The leaders of Ontario's opposition parties are jointly calling for the province's auditor general to investigate the Ford government's decision to open up almost 3,000 hectares of previously protected agricultural land for development.
Ontario's NDP, Liberal and Green parties penned a letter Thursday to Bonnie Lysyk asking for a value-for-money audit and an assessment of the financial and environmental impacts of removing land from the Greenbelt and repealing the Duffins Rouge Agricultural Preserve Act — things residents, experts and advocates were in "broad opposition of" based on provincial public consultations.
"The removal of protections from these lands has instantly shifted wealth to property owners, who have likely benefited substantially from the rezoning of this land from undevelopable agricultural land to developable land," the letter reads.
"Collectively, we are very concerned with the impact that the removal of these Greenbelt lands will have on the future well-being of our province."
Cabinet passed two regulations on Dec. 14 that enacted its controversial plan to open up land for development in 15 different areas from the Greenbelt and Oak Ridges Moraine. It did, however, add some 3,800 hectares in other areas.
The province says the move was made to pave the way for 50,000 homes as part of its goal to build 1.5 million homes over 10 years.
But prominent developers — some who bought land that couldn't be developed as recently as September, according to investigations by CBC News, The Globe and Mail, the Toronto Star and the Narwhal — stand to benefit from the move.
Lysyk told CBC Toronto her office will be making a decision on the request next week.
The letter comes nearly a week after Ontario Provincial Police said investigators are working to determine whether they should launch their own investigation into the government's plans to open up the Greenbelt to development. Police say they're still looking into the matter.
Premier doubles down on decision, government's transparency
When asked to respond to the letter, Ford defended his government as "very transparent," adding the move was necessary to prepare for the province's future growth.
"At the end of the day, we need more homes," said Ford at a press conference Thursday.
Ford says an additional 3 million people are expected to settle down in Ontario in the next decade.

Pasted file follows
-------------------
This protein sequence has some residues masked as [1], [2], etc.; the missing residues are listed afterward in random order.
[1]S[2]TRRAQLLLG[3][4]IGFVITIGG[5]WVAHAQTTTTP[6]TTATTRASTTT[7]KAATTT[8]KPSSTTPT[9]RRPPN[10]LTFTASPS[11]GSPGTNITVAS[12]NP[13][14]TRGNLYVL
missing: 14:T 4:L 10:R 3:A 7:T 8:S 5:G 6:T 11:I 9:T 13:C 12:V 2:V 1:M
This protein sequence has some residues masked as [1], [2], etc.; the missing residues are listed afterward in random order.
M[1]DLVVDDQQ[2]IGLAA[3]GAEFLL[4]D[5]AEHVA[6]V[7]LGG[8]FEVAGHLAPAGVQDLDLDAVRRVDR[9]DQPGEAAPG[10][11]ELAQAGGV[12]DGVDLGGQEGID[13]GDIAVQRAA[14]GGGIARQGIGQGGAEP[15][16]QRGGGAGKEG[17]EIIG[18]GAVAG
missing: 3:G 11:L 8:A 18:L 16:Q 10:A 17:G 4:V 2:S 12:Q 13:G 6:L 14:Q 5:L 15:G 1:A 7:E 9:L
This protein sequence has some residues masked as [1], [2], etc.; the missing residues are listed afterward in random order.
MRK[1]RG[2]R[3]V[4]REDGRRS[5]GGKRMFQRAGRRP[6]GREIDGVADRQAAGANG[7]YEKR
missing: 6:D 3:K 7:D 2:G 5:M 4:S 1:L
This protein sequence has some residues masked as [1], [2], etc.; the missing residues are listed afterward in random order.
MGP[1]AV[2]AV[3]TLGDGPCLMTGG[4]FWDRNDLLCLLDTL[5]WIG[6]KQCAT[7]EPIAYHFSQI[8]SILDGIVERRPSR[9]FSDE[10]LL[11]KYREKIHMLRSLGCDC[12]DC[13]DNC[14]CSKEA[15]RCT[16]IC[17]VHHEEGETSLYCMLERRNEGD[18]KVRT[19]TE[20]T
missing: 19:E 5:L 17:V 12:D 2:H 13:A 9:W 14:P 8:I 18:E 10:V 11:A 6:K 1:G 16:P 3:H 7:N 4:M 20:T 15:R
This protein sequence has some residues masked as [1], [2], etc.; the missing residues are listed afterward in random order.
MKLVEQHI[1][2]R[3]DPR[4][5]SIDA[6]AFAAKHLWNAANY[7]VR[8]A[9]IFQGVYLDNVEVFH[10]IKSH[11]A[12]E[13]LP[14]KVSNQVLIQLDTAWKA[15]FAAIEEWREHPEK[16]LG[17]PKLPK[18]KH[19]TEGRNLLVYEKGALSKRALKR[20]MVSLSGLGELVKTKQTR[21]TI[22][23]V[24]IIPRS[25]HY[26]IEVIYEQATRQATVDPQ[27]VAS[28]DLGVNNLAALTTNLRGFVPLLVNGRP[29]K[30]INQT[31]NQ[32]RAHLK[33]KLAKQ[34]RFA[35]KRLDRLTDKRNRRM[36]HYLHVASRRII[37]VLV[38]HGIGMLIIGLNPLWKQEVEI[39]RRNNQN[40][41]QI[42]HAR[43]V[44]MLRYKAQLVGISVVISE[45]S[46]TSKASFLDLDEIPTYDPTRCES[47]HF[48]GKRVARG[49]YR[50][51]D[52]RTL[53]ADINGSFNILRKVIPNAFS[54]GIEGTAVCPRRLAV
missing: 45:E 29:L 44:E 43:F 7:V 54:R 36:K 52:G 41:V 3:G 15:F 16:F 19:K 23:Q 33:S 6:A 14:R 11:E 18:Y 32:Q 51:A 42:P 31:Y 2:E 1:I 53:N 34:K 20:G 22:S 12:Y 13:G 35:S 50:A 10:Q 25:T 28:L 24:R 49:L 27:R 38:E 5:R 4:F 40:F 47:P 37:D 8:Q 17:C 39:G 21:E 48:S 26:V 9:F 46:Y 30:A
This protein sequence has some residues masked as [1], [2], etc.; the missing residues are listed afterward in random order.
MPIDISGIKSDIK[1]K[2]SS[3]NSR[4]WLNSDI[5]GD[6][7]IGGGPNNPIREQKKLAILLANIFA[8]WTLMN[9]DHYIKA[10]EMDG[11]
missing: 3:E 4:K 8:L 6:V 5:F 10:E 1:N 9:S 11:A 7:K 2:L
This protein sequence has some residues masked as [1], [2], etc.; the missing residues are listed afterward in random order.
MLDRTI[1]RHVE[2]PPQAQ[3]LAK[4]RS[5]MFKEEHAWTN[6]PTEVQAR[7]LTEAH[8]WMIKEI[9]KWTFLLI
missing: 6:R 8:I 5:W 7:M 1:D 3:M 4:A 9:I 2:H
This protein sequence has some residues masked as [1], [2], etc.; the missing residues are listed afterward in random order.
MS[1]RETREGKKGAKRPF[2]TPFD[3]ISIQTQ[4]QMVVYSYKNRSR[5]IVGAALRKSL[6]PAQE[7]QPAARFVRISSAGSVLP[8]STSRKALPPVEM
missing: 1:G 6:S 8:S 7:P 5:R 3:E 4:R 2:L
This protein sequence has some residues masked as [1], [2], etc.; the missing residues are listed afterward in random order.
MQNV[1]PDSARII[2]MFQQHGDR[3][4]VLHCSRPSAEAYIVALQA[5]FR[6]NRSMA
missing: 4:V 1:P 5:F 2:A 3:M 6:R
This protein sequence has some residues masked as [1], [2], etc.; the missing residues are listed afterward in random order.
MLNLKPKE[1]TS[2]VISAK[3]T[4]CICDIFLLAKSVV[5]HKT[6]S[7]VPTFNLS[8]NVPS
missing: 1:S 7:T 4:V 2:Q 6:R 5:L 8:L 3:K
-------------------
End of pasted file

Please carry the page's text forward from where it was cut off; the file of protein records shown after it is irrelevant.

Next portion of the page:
In response to a related question on the province's choice to expand Hamilton's urban boundary despite council's choice not to, Ford says the province needs to "create the climate" for companies to come here, invest and "build rentals."
"We have to make it attractive for them to build, right across the province here."
The premier's response comes in stark contrast with past election pledges.
In 2018, Ford backtracked on an election pledge to allow housing in the Greenbelt after public backlash. He also made a vow in 2020 not to "touch" the Greenbelt. Ontario created the Greenbelt in 2005.
In 2021, when announcing plans to expand the Greenbelt, Housing and Municipal Affairs Minister Steve Clark said he would not cut the protected area or do a land swap.
The government's recent moves have sparked criticism and spurred protests throughout the province.
Parties join forces on issue
Incoming NDP party leader Marit Stiles first wrote to the Auditor General in November asking for an investigation into how much property owners stand to benefit from the province's plan.
Similarly, Greens leader Mike Schreiner previously submitted a complaint to the Integrity Commissioner asking him to investigate whether Ford or Clark violated the Member's Integrity Act with respect to their Greenbelt development decisions.
Whether a full investigation will be opened is currently under review by the commissioner, a statement from the Greens reads.
This move comes months after Lysyk's November report that found the Ford government failed to live up to its obligations for the fourth straight year under Ontario's main environmental law that gives residents the right to participate in government decisions.
Lysyk's latest findings include failing to consult the public and not sharing "key information" about a plan to exempt projects related to provincial parks and conservation reserves.